BOSTON (AP) — Bam Adebayo scored 28 points, Tyler Herro had 26 and the Miami Heat completed a split of two games in Boston, beating the Celtics 120-116 on Friday night after Jaylen Brown banked in a long 3-pointer to force overtime.

Heat leading scorer Jimmy Butler returned to the lineup and had 25 points in 36 minutes after missing the previous seven games with a sore right knee. He added 15 rebounds.

“Obviously having JB back is big time for us,” Herro said. “He helps us in so many different ways.”

Kyle Lowry chipped in with 20 points before fouling out in OT for the Heat, who sent Boston to just its second loss in 16 games.

“My team welcomed me back and let me do what I do,” Butler said. “It was a big `W’ for the team.”

Brown sent the game to overtime by banking in his long 3 with 1.7 seconds to play in regulation. He finished with 37 points.

“It felt good coming off my hand,” Brown said. “I know we wanted to get a shot up off the rim as fast as possible, just in case we missed we could get a rebound, a tip out.”

The Celtics had won 10 straight at TD Garden.

Boston star Jayson Tatum scored just 14 points on a cold shooting night, going 5 of 18 from the floor, including 0 of 7 on 3-point attempts. He had 49 points in the Celtics’ 134-121 victory on Wednesday night.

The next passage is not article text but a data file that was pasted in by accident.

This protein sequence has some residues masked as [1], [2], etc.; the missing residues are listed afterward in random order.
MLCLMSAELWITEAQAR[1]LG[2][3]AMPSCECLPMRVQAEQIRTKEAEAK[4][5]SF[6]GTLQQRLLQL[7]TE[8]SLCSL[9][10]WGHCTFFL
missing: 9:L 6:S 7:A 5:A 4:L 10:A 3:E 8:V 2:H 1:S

“That’s the biggest thing about the league; you’re not going to stop anybody from just scoring,” Adebayo said. “I feel like (we’re) making him take tough shots every time we play him and living with the result.”

Butler hit a clutch jumper over Al Horford, making it 110-107 with 5.1 seconds left in regulation before Brown took a pass near midcourt, dribbled to his right and nailed his shot.

In OT, the teams were tied twice before Butler nailed a foul-line jumper over Horford with 1:45 left, but Brown hit two free throws to tie it.

Adebayo nailed two free throws and, after Tatum misfired on a 3, Butler hit a jumper to seal it.

“Jimmy made two tough, tough baskets,” Brown said. “That’s just a credit to his work and his skill and his development. He gets going in games like this; on the road in a hostile environment. … Tonight, two shots that in our defensive scheme we could live with, but Jimmy a big-time player made both of them.”

Unlike Wednesday, when shots were open more and both teams were making them effectively (each shot over 50%), defense was tighter and it resembled more of the postseason matchup last season between the pair that went seven games before Boston captured the Eastern Conference title.